Is Uber “uber” safe?


Per Bylund

An illustration picture shows the logo of car-sharing service app Uber on a smartphone next to the picture of an official German taxi sign in Frankfurt, September 15, 2014. A Frankfurt high court will hold a hearing on a recent lawsuit brought against Uberpop by Taxi Deutschland on Tuesday. San Francisco-based Uber, which allows users to summon taxi-like services on their smartphones, offers two main services, Uber, its classic low-cost, limousine pick-up service, and Uberpop, a newer ride-sharing service, which connects private drivers to passengers – an established practice in Germany that nonetheless operates in a legal grey area of rules governing commercial transportation. The company has faced regulatory scrutiny and court injunctions from its early days, even as it has expanded rapidly into roughly 150 cities around the world. REUTERS/Kai Pfaffenbach (GERMANY – Tags: BUSINESS EMPLOYMENT CRIME LAW TRANSPORT)

On Feb. 20,  Uber driver Jason Brian Dalton was accused of shooting and killing six people while he was on duty as an Uber in Kalamazoo, Michigan, raising questions about the overall safety and reliability of the Uber company.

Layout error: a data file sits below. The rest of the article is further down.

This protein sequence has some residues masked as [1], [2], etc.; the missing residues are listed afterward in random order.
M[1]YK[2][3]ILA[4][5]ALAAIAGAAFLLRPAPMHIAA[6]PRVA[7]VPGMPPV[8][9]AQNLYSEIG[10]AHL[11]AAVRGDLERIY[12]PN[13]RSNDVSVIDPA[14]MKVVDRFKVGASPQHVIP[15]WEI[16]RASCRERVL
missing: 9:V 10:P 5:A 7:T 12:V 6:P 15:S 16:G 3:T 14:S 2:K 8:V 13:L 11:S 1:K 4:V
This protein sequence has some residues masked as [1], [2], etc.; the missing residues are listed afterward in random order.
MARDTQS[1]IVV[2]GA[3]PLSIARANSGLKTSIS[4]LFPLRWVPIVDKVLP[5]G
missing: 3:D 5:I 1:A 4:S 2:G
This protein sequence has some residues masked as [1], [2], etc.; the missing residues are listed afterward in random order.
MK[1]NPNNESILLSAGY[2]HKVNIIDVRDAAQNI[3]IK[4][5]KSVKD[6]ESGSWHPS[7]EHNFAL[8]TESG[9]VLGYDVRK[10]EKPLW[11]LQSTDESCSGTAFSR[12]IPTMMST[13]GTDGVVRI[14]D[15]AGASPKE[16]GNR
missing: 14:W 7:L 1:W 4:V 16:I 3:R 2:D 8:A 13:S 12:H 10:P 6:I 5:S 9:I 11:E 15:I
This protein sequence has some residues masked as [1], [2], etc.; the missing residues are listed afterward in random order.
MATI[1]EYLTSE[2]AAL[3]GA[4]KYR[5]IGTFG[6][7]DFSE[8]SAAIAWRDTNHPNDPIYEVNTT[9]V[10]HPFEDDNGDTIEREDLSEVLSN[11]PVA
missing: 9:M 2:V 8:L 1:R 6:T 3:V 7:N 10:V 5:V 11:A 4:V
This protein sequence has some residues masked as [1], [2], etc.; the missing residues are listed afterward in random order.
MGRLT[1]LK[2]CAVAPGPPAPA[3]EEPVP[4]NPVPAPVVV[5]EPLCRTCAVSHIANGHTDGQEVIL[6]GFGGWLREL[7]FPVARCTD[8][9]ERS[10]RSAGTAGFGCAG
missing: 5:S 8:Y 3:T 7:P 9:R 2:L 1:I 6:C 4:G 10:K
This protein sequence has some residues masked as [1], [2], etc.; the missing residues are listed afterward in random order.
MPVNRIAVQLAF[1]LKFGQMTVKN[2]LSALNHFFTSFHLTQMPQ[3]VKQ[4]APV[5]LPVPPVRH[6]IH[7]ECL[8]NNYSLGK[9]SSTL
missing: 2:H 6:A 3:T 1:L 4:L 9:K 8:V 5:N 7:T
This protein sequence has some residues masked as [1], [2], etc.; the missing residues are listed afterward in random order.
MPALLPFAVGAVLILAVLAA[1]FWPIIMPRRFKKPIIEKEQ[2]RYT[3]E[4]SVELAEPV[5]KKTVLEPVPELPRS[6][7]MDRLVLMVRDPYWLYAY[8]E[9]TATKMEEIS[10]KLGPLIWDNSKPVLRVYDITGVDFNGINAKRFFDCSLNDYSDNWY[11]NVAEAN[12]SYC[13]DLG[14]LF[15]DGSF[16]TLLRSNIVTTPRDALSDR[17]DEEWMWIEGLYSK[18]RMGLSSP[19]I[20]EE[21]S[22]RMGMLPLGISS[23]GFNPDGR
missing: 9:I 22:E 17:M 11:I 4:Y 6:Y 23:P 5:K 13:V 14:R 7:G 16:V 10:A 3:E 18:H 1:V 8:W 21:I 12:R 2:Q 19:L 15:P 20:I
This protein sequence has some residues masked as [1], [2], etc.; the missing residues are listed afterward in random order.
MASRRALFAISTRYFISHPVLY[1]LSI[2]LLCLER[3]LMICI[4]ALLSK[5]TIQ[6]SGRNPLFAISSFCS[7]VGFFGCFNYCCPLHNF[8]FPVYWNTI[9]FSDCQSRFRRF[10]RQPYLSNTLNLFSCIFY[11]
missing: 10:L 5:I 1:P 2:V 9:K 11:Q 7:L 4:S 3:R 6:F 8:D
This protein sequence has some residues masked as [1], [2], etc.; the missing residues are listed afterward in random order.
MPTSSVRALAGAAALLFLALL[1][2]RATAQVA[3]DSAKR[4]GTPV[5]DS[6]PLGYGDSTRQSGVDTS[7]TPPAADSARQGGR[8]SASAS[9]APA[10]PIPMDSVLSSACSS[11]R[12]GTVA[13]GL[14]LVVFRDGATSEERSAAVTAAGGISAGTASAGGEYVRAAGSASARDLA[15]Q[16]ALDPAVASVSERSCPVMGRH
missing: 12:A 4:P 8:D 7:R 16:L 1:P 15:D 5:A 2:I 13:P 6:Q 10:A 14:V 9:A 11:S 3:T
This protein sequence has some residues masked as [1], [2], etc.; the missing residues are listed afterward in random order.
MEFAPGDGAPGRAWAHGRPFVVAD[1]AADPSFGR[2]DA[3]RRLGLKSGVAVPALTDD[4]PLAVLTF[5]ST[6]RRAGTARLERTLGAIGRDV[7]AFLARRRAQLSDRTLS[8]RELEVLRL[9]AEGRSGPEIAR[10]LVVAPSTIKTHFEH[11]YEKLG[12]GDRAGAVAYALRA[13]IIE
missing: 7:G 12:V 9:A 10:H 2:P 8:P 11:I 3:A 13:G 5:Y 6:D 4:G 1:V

Even though the 45-year-old driver passed the background check before qualifying as an official driver, in addition to murder, according to CNN he violated multiple regulations and drove well over the speed limit. The shootings lasted for nearly seven hours while he was picking up and dropping off passengers throughout the city.

“You never actually talk to someone at Uber. You just have to apply online, and then they take a day or two to do a background check,” social studies teacher and Uber driver James Leckey said. “Every time the driver picks someone up, they run information in the computer. So if there was ever any altercation between the driver and the passenger, they have a record of who’s in your car at all times.”

According to author Anne Freier from Business Of Apps, over 60 countries and 300 cities are in the range of this driving service. Through the Uber smartphone application, customers can request an Uber ride and often receive an immediate response from a nearby driver.

“Personally, I haven’t been interested in taking an Uber. I feel like there isn’t enough confirmation on who the driver is and what they are like,” freshman Amber Cheser said. “Ever since the tragic incidents occurred, I think twice about using Uber to get around.”

Even though some students are in doubt of using the service, others still value its convenience.

“I use Uber quite often because it’s such a convenient ride and I feel like it’s not that bad in terms of safety,” junior Marianne Kim said. “Drivers are kind and if you go as a group, you don’t really have to worry about the safety.”

The company is exploring the possibility of adding a new alert system through the mobile application to prevent any threatening or dangerous situations.

“We introduced upgraded technology in-app, including an SOS button to immediately connect you with local authorities in the rare event of an emergency while on an Uber ride,” author Deval said on the Uber Newsroom website.